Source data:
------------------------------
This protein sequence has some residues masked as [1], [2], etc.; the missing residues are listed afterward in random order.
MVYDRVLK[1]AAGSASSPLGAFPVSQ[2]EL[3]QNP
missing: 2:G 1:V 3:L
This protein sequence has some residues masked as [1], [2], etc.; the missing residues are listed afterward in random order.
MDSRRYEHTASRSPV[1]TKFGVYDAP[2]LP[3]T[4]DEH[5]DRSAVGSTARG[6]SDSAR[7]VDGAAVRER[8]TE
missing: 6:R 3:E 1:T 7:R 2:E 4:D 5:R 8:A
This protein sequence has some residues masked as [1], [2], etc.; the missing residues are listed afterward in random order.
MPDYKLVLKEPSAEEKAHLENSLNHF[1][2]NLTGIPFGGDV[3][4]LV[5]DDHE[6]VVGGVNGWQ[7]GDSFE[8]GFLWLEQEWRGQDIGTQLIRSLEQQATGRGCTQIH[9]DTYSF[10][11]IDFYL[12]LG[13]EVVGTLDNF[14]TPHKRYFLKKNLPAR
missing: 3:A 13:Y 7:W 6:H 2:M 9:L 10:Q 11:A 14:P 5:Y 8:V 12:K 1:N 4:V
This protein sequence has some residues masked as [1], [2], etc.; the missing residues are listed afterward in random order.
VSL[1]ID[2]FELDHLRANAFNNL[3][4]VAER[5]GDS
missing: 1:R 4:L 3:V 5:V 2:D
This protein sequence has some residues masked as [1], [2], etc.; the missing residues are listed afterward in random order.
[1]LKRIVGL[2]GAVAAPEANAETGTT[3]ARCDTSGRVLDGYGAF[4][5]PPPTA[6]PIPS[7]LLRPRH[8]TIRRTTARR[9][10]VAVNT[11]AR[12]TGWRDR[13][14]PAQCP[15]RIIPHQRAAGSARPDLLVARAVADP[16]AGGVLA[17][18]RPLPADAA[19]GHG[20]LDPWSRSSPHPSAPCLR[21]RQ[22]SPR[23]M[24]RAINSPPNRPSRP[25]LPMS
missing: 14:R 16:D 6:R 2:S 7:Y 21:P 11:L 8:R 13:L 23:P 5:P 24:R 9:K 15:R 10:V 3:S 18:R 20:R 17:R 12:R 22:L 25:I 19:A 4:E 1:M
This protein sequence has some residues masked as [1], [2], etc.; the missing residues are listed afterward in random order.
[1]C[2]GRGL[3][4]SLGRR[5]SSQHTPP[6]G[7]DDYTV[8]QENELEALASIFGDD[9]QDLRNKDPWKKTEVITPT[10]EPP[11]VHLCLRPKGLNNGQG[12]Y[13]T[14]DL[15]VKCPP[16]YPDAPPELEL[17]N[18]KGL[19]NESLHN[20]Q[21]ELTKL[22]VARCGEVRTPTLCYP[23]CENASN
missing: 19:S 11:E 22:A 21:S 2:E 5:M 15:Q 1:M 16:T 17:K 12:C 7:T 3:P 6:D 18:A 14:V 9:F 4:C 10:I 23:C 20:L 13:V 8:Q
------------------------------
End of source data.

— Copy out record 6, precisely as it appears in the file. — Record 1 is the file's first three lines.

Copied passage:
This protein sequence has some residues masked as [1], [2], etc.; the missing residues are listed afterward in random order.
[1]C[2]GRGL[3][4]SLGRR[5]SSQHTPP[6]G[7]DDYTV[8]QENELEALASIFGDD[9]QDLRNKDPWKKTEVITPT[10]EPP[11]VHLCLRPKGLNNGQG[12]Y[13]T[14]DL[15]VKCPP[16]YPDAPPELEL[17]N[18]KGL[19]NESLHN[20]Q[21]ELTKL[22]VARCGEVRTPTLCYP[23]CENASN
missing: 19:S 11:E 22:A 21:S 2:E 5:M 15:Q 1:M 16:T 17:K 12:C 7:T 3:P 6:D 18:A 14:V 9:F 4:C 10:I 23:C 20:L 13:V 8:Q